The fact is, most churches in deprived communities are in this sort of boat. That is just the nature of the beast. The problem then arises that all those same churches are seeking after the same sources of funding too. Many of the funding bodies and those who want to support ministry in deprived communities (and I believe them when they insist they do) find several things then happen. Either demands outstrips the resources available and a grant to one church in a deprived community is, in a sense, to the detriment of a church in another deprived place. Or, grants may be made to some churches in deprived communities, but having done so, feel they have supported such ministry and, once again, others who were applied later simply miss out.
What is needed is a slight shift in our thinking on these things.
First, it would help us to have a kingdom mindset. Rather than viewing these things as a zero-sum game – any grant made to you is necessarily a loss to me and vice versa – we should view all of it as kingdom increase. Giving financially to a fruitful work in another place is a kingdom investment. It is not a ‘loss’ to you as giver, but it is a gain for the kingdom. Likewise, churches receiving the money are not ‘gaining’ as the receiver, but the kingdom is gaining. It is allowing their work of ministry to continue and souls – in a place that would otherwise be bereft of Bible-teaching churches – to be saved and discipled.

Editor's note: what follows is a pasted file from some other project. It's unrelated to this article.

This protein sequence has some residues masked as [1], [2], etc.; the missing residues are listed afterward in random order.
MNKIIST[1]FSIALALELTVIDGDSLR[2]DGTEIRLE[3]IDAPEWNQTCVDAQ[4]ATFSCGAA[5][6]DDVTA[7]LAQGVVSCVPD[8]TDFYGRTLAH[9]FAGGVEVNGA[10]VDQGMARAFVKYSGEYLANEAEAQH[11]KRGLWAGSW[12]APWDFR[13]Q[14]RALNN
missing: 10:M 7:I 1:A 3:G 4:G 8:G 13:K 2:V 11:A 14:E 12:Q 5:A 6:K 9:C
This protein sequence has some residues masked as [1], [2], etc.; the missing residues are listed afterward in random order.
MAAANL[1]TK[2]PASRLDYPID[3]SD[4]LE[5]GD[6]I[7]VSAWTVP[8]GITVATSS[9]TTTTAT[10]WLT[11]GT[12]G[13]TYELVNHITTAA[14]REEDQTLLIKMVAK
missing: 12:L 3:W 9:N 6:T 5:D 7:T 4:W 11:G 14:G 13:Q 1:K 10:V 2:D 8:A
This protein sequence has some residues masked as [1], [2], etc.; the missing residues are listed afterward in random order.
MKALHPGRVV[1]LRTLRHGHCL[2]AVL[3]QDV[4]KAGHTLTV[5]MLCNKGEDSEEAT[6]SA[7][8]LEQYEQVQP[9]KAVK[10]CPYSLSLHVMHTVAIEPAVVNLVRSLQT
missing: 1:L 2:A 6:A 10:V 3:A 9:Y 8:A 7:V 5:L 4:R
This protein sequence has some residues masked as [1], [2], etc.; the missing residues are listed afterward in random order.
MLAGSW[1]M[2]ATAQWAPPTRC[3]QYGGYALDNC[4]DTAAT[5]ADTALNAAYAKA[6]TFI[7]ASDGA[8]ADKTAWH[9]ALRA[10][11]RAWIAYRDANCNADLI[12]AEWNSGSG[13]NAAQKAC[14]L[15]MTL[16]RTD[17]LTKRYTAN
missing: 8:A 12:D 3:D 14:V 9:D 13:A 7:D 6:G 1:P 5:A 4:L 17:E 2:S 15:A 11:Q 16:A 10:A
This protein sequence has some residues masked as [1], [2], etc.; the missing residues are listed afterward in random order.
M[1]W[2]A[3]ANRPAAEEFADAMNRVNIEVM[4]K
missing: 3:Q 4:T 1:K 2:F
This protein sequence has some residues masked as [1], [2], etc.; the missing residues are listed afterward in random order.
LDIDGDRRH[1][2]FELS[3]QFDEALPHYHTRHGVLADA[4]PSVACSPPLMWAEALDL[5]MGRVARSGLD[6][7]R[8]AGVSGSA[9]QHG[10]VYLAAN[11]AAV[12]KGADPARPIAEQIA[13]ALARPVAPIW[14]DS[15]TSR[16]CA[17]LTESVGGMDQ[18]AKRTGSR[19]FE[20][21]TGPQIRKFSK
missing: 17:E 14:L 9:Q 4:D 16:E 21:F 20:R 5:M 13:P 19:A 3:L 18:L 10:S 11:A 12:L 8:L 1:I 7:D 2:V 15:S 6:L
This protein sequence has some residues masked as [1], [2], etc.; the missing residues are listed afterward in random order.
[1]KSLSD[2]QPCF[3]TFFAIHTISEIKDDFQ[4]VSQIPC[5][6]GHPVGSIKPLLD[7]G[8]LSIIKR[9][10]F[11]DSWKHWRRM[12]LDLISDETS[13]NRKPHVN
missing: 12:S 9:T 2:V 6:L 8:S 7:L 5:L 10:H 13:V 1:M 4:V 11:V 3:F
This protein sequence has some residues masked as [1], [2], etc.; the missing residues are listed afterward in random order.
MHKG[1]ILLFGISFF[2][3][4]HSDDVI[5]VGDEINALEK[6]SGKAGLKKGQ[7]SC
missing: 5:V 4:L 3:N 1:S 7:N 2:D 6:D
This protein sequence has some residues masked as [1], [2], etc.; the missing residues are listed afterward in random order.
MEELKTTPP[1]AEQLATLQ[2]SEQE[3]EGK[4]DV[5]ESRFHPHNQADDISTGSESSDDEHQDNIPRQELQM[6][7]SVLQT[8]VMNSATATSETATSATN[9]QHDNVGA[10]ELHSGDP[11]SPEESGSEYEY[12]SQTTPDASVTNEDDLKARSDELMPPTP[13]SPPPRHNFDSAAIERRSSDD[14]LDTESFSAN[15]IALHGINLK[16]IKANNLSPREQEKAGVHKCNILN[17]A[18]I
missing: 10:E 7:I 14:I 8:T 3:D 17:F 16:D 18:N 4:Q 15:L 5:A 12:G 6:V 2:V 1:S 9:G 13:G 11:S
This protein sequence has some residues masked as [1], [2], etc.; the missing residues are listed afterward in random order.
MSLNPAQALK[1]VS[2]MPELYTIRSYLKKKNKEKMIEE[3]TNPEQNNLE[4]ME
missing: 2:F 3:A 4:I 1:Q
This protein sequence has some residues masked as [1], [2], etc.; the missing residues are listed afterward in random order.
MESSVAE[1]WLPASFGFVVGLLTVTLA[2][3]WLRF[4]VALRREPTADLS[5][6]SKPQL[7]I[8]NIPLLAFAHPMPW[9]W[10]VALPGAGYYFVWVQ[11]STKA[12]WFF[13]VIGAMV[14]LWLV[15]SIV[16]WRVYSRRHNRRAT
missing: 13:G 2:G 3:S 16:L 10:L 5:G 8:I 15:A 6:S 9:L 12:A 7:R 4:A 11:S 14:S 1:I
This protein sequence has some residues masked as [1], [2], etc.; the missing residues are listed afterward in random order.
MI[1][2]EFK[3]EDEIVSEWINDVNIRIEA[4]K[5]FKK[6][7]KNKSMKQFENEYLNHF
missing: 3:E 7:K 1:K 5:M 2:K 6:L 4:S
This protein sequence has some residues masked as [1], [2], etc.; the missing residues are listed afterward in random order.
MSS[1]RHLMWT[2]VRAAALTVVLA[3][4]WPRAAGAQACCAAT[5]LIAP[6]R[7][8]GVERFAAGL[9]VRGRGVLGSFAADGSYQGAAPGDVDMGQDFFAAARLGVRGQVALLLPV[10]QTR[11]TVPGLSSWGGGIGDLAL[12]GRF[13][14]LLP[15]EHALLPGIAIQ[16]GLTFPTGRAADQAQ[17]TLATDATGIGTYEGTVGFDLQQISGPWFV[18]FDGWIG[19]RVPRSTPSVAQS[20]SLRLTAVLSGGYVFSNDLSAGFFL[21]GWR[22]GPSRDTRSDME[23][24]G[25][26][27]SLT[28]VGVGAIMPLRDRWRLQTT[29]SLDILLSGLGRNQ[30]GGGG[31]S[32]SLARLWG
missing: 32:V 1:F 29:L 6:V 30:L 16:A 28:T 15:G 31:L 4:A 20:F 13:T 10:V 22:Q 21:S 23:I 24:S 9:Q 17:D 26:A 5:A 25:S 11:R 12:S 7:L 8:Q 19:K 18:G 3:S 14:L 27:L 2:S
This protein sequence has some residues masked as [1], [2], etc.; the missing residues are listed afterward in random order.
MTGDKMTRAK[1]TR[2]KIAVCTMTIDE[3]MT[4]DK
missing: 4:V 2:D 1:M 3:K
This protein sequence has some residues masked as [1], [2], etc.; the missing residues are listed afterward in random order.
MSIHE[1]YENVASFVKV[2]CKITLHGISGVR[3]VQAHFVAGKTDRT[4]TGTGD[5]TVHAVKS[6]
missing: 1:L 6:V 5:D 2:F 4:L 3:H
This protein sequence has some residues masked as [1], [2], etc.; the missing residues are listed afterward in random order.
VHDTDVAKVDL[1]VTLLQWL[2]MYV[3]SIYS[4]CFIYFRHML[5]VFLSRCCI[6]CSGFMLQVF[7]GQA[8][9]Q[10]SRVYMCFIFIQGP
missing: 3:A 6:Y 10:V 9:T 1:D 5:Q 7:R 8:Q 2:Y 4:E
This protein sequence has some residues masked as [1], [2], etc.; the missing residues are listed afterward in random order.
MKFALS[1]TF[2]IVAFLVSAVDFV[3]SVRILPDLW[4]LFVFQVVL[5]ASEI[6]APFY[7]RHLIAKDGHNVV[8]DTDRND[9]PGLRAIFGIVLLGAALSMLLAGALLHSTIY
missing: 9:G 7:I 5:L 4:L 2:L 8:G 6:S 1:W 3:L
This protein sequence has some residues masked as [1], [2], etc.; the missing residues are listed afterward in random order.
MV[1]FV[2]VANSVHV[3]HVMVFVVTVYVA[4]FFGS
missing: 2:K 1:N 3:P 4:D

Second, we need a new category for churches in deprived communities. We cannot expect the old models of growth and expectations of financial self-sufficiency to hold. Churches in deprived communities may grow and have strategies to reach their communities effectively, but they are also conscious that those they are reaching are least equipped to financially maintain the work of ministry. We need a shift in our thinking away from short-term start up funding that ratchets down to long-term ministry funding that aims to financially support a church that is simply unlikely to ever become self-sufficient in the way others might be expected to do.
Third, we need to recognise that there is a greater need for staff the smaller your church is, not the bigger. It might seem counter-intuitive, but larger churches should need less staff. That is because much of the work of ministry should be carried out by the members of the church. If you have a large membership or 80, 100, 150 or more, you have the all the workers you need to do the work of ministry. If most of your people are also in reasonable jobs, you are likely to be able to sustain any appointments you may choose to make internally at any rate.
Smaller churches, by contrast, cannot draw upon their large memberships. A small church plant with 8 people – trying to reach a community that has a strong matriarchal culture – doesn’t have the people available to do the essential work of ministry. Someone needs to be freed up to spend time with the women in their community so they can reach their area. A male pastor on his own is simply not able to break into that in any sort of appropriate way. In a Muslim area, like Glodwick, it is often women who are home and hold the keys to establishing yourself with a family. And Muslim families tend to beget introductions to Muslim families. But a male pastor, on his own, simply cannot break into that because it is culturally inappropriate. If you are a small church, you need people who can do this work. There isn’t a large membership to draw upon to do it between them and there isn’t the money within the congregation to support just the pastor, let alone further appointments to reach the people he is in no position to reach. We need a shift in our thinking that recognises it is smaller churches, not larger churches, who are really in need of second (even third and fourth) workers.